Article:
Generalisations about beer culture homebrewing

Late Addition Teabags

When trying to explain how the approach to using hops in beer has changed in the last 30 years we’ve frequently resorted to an analogy: brewing a cup of tea.

Traditionally, British brewing has used hops primarily for bitterness. Just look at some of the recipes Ron Pattinson has shared over the years, on his website and his splendid book: in most, the last hops are added no later than 30 minutes before the end of the boil. (We’ll get on to dry-hopping in a moment.)

In recent years, some trendy beers have tended to move the hop addition later and later in the brewing process — fifteen minutes from the end, ten minutes, five minutes, one minute, or even at the exact moment the boil stops. Sometimes that’s in addition to a base layer of bittering hops, but increasingly not.

Dry-hopping — the traditional method of adding hops to cool beer during fermentation, conditioning or storage — has also become more popular, and more extreme.

(You can read about all of this in more detail in another excellent book, Stan Hieronymus’s For the Love of Hops.)

Anyway, here’s that analogy: we’ve explained this to curious people as the difference between (a) making your morning cuppa by stewing a single tea-bag for ten minutes, or (b) by dipping in ten but only for twenty seconds.

(We sort of tested this at breakfast today, stewing one bag for five minutes versus five for 30 seconds: the stewed tea was more bitter and sort of drying, while the five bagger was slightly more flowery, but not hugely so. Which brings us to…)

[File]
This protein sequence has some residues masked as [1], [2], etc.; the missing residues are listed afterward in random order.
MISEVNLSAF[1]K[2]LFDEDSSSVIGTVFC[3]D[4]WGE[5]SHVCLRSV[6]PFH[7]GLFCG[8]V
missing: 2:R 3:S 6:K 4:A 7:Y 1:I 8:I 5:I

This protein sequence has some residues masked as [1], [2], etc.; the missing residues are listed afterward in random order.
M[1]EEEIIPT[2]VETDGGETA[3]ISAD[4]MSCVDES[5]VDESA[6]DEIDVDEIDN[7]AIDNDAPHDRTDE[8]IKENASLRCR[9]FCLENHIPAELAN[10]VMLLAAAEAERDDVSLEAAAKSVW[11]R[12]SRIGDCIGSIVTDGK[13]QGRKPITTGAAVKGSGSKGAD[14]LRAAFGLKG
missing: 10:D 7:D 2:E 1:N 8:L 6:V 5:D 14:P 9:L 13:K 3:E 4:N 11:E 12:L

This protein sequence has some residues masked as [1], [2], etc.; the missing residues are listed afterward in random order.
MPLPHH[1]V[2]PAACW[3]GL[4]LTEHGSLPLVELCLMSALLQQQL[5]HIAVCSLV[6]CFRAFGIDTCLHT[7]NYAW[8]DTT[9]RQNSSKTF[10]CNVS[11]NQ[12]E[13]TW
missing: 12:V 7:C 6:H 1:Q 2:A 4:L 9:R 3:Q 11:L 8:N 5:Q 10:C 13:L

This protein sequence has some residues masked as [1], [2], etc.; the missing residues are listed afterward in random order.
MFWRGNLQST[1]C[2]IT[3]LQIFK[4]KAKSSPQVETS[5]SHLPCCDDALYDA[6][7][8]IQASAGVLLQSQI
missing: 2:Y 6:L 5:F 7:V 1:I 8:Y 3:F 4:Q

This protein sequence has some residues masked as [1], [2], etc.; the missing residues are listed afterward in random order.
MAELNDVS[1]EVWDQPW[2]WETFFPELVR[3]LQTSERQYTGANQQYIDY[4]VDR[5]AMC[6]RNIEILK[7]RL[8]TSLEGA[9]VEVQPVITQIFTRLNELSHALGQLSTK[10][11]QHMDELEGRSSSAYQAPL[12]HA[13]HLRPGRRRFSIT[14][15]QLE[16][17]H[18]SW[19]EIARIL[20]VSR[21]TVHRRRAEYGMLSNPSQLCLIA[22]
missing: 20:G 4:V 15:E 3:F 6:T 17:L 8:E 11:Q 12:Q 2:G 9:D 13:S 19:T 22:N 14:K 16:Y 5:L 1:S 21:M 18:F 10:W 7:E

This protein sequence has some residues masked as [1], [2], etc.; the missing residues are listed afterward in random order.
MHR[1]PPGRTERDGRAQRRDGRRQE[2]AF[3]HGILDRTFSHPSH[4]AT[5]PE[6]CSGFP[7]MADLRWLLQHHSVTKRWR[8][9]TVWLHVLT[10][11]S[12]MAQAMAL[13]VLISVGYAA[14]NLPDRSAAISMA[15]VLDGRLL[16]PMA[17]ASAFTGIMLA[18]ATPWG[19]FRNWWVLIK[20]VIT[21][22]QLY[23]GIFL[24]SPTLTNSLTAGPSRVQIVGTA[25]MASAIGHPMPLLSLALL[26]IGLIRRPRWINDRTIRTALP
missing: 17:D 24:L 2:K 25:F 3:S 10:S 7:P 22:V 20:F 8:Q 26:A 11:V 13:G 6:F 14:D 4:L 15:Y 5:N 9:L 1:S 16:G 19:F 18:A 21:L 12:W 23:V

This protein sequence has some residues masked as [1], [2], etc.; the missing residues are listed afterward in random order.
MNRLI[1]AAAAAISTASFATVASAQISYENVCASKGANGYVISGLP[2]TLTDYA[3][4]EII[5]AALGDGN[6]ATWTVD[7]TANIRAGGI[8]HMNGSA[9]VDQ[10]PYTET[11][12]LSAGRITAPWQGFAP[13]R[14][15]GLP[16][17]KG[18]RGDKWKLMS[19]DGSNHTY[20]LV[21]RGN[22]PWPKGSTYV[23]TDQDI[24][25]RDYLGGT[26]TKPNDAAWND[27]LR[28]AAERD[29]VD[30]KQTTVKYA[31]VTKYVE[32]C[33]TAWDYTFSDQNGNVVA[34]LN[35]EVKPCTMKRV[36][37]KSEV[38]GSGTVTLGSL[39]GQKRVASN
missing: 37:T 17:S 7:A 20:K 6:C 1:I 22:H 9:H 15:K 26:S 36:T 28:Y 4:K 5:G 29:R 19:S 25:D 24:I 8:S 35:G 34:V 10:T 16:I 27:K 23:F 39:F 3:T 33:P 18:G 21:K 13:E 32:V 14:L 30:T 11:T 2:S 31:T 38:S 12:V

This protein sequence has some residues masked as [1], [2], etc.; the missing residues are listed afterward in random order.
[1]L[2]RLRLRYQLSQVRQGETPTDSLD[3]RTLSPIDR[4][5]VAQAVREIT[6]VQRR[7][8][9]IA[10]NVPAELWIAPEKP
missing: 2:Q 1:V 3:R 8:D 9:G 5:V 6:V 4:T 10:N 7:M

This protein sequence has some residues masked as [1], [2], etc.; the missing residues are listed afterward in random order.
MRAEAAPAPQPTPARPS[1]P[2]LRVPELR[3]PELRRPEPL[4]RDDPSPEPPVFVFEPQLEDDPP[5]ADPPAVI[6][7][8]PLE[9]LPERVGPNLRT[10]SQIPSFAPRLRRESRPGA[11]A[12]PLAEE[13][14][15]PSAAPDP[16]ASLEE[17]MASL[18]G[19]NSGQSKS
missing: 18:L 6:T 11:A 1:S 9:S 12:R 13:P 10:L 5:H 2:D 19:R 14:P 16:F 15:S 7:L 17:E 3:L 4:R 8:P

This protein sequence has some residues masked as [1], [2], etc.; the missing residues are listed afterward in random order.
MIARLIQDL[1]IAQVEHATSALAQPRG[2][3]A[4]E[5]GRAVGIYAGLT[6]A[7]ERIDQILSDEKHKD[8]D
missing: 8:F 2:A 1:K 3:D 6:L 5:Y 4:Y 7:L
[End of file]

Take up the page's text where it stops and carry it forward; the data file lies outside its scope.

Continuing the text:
You can further extend the analogy: instead of stewing Red Label, you’re dipping a mix of five different exotic teas, most of which your Nan would have turned up her nose at.

Now, of course, you could pick holes in this analogy (and most analogies in general) but the point is, it’s a useful bit of rhetoric: when you’re talking to people who don’t really have any idea how beer is made, this can help switch on the little light-bulb.

6 replies on “Late Addition Teabags”

I’m a big Earl Grey drinker (what can I say I have a citrus problem) and if I want a heavy, tannic cup of tea I’ll stew the bag for five minutes. If it’s late and I’m up writing I’ll give it 30 seconds for a much brighter, citrus forward cuppa.

And yet I’ve never thought about it in the context of hop additions – and now I have. So thanks!

Would the use of hopback be part of the recipes? Primary for filtering the hot wort. it would add some aroma somewhat like whirlpool addition, but less efficient?

Maybe — can’t claim great knowledge there, I’m afraid. Feel free to educate us!

From what we’ve read at Ron’s, though, it doesn’t seem to have been a universal practice (someone will correct us if we’re wrong) and,. where it did occur, was about extracting ‘fine’ hop character which we’ve tended to assume means something quite subtle rather than ‘in-your-face’.

I’m thinking this is one of those analogies that would work better in Britain than the US.

Ha. Yes.

Herbs or onions in cooking might work, though: stewed long for depth but added fresh at the end for colour/freshness/pop.

Your analogy is very good, and apt here (Canada anyway) as tea-drinking is still quite prevalent here and has received a fillip with the influx of Asian and other communities to large cities.

It is a mistake of brewers, IMO, to lessen hop bitterness and heighten aroma. Aroma is dispensable, as the history of English pale ale shows; hop bitterness is not. Too many flabby IPAs are being made now which are weak-tasting for this reason.


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